As I drove I had the urge to check facebook but I held off and that made my driving easier since I did comment and like and browse fairly often while driving which is dangerous. I also realized that not using facebook made it easier to not text also. It’s like facebook was a gateway drug. I made it through day two and posted my accomplishment to twitter and continued with my more productive life.

Day 3

As usual I wanted to check in the morning and had to resist. The withdrawls were certainly there and I say and read news and watched videos on other sites for sometime. I noticed myself going to facebook as soon as I turned on the computer or opened a browser nd having to close it.

I noticed a few times during work when exasperated with a tough problem going to facebook and beginning to browse but getting out of it fairly quickly as most people around me knew at this point about my fight.

I even asked for help from friends by asking them to check details of events so I didn’t have to even though I could.

I left the phone logged in just to give that lifeline but I rarely would use it. One of the things that was tough was contacts. I couldn’t reach many of the people because our contact was only on Facebook. Also some conversations on facebook included information I needed so I’d have to go in and do that. However all outwardly signs of my botoctt continued and while first day had 32 missed notifications, day 4 only 12. Slowly but surely, Facebook world was starting to forget me but for me the fight continued.

Day 4

The struggle continues although I no longer think of using Facebook in the morning or for communication. I sometimes get a desire to look someone up who I communicated with by email or LinkedIn but realize that is a somewhat shallow thing but at the same time recognize how much more information there is on one another than before, and how it is available but only if you login. At the same time, it is amazing to see people I crossed paths with, who I’d never really keep up with but see their progress through life that I can’t do if I’m not on Facebook. I realize that they inspire me to do more, to travel more, to read more and I to them.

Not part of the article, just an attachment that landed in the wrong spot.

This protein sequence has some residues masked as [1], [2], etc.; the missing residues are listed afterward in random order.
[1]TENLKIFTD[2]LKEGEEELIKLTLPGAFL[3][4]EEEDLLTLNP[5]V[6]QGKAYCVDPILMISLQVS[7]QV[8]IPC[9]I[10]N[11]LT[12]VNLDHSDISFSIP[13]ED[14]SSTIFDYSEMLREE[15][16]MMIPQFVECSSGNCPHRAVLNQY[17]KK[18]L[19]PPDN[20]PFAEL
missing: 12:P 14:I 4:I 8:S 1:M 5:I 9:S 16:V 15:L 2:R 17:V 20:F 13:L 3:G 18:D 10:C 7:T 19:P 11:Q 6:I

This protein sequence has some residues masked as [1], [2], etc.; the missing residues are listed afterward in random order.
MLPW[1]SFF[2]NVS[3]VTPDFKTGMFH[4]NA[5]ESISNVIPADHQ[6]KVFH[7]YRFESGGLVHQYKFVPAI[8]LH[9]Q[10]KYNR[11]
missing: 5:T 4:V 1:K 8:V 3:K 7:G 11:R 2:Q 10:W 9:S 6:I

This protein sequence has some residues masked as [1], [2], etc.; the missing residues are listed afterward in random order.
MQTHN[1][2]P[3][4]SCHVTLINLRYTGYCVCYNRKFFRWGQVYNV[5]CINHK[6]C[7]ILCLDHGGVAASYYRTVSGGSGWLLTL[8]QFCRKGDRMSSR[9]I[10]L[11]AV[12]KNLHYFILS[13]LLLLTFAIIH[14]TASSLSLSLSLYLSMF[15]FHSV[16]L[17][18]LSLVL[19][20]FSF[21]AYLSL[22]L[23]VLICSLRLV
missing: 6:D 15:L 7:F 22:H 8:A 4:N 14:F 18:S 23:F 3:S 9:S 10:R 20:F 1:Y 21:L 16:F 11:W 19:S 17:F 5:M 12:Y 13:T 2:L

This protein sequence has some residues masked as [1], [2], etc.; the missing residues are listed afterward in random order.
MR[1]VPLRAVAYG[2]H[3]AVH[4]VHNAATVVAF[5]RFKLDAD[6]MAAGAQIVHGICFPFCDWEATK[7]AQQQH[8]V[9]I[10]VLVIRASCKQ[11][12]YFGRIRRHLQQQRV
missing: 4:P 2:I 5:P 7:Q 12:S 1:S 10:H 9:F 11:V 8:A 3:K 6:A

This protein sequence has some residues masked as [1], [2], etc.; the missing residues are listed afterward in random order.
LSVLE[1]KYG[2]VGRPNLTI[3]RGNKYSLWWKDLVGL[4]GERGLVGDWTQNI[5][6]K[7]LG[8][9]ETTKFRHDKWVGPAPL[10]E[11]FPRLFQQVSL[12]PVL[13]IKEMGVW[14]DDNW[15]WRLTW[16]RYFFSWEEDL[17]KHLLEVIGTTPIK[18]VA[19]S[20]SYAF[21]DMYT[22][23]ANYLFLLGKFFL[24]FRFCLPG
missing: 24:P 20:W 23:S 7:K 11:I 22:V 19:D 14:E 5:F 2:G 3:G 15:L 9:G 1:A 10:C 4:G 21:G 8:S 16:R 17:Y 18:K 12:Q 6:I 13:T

Day 5

Day five is the weekend, and in a way that is when you have the most free time and thus the most desire to login, catch-up, browse, give friends that bit of endorphin by liking their progress in life and share your thoughts, feelings and progress as well. I logged in for a second and saw that a friend proposed. Maybe it is because we are on facebook that we don’t interact enough for me to text to tell me, but I saw it and it made me happy and I texted him. Maybe if I was just on Facebook, I’d comment and like but texting allowed the more personal touch.

Me: Congrats buddy! So happy for you man!

Matt : Thanks so much man! Watch out for a save the date 🙂

Me: whoot!

Facebook is a tool, and just like I like beer and a cigar here and there, it is the advertisement and nicotine they put in to make us abuse that substance that is bad. Facebook is really great on so many levels. Never could I imagine advertising in such a cheap and effective way. For 20 bucks I can reach 2,000 with a video or graphic ad and only those who love Star Wars on Tuesday. That’s an amazing power to promote but at the same time it relies on people being on all the time and to do that implies manipulation of our most vulnerable part of our brain, the ID, the feeling, the primordial instinct over which we have little control.